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newspaper

[nooz-pey-per, nyooz-, noos-, nyoos-] /ˈnuzˌpeɪ pər, ˈnyuz-, ˈnus-, ˈnyus-/
noun
1.
a publication issued at regular and usually close intervals, especially daily or weekly, and commonly containing news, comment, features, and advertising.
2.
a business organization publishing such a publication.
3.
a single issue or copy of such a publication.
4.
Origin
1660-1670
1660-70; news + paper
Related forms
newspaperdom, noun
newspaperish, adjective
Dictionary.com Unabridged
Based on the Random House Dictionary, © Random House, Inc. 2014.
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Examples for newspapers
  • In his latter years as a cricketer, he has written for a number of newspapers.
  • Many newspapers, meanwhile, declared the anarchist movement responsible for the murder.
  • Other newspapers were not closed, but were extensively censored.
  • The disaster was widely reported on the front pages of newspapers across the country.
  • Press, type, and newspapers were dragged into the street and burned.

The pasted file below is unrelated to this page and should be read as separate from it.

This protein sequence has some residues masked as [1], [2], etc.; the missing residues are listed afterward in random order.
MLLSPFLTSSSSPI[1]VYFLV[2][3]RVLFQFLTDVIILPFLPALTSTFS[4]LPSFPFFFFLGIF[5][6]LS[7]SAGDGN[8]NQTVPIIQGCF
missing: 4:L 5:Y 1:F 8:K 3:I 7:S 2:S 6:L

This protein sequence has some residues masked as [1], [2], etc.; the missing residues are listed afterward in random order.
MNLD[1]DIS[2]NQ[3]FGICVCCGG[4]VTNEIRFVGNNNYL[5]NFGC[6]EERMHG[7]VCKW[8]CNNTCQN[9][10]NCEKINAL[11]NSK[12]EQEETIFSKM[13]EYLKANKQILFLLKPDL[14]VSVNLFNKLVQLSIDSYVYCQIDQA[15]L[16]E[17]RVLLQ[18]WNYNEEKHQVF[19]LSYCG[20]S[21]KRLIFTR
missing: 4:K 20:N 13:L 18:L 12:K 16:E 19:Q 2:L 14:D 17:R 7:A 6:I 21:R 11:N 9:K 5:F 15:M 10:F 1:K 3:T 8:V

• Newsagent strictly a shop owner or shop that sells newspapers, usu.
  • Publishing is a process for producing books, magazines, newspapers, etc.
  • It published newspapers and magazines and tried to create awareness among people.
  • Several underground or alternative newspapers are produced in the city of asheville.
  • This rivality was really building from the people of the newspapers and the fans.
British Dictionary definitions for newspapers

newspaper

/ˈnjuːzˌpeɪpə/
noun
1.
  1. a weekly or daily publication consisting of folded sheets and containing articles on the news, features, reviews, and advertisements Often shortened to paper
  2. (as modifier) a newspaper article
2.
a less common name for newsprint
Collins English Dictionary - Complete & Unabridged 2012 Digital Edition
© William Collins Sons & Co. Ltd. 1979, 1986 © HarperCollins
Publishers 1998, 2000, 2003, 2005, 2006, 2007, 2009, 2012
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Word Origin and History for newspapers

newspaper

n.

1660s, though the thing itself is older (see gazette); from news (n.) + paper (n.).

[T]he newspaper that drops on your doorstep is a partial, hasty, incomplete, inevitably somewhat flawed and inaccurate rendering of some of the things we have heard about in the past twenty-four hours -- distorted, despite our best efforts to eliminate gross bias, by the very process of compression that makes it possible for you to lift it from the doorstep and read it in about an hour. If we labeled the product accurately, then we could immediately add: But it's the best we could do under the circumstances, and we will be back tomorrow with a corrected and updated version. [David Broder, Pulitzer Prize acceptance speech, 1973]

Online Etymology Dictionary, © 2010 Douglas Harper
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17
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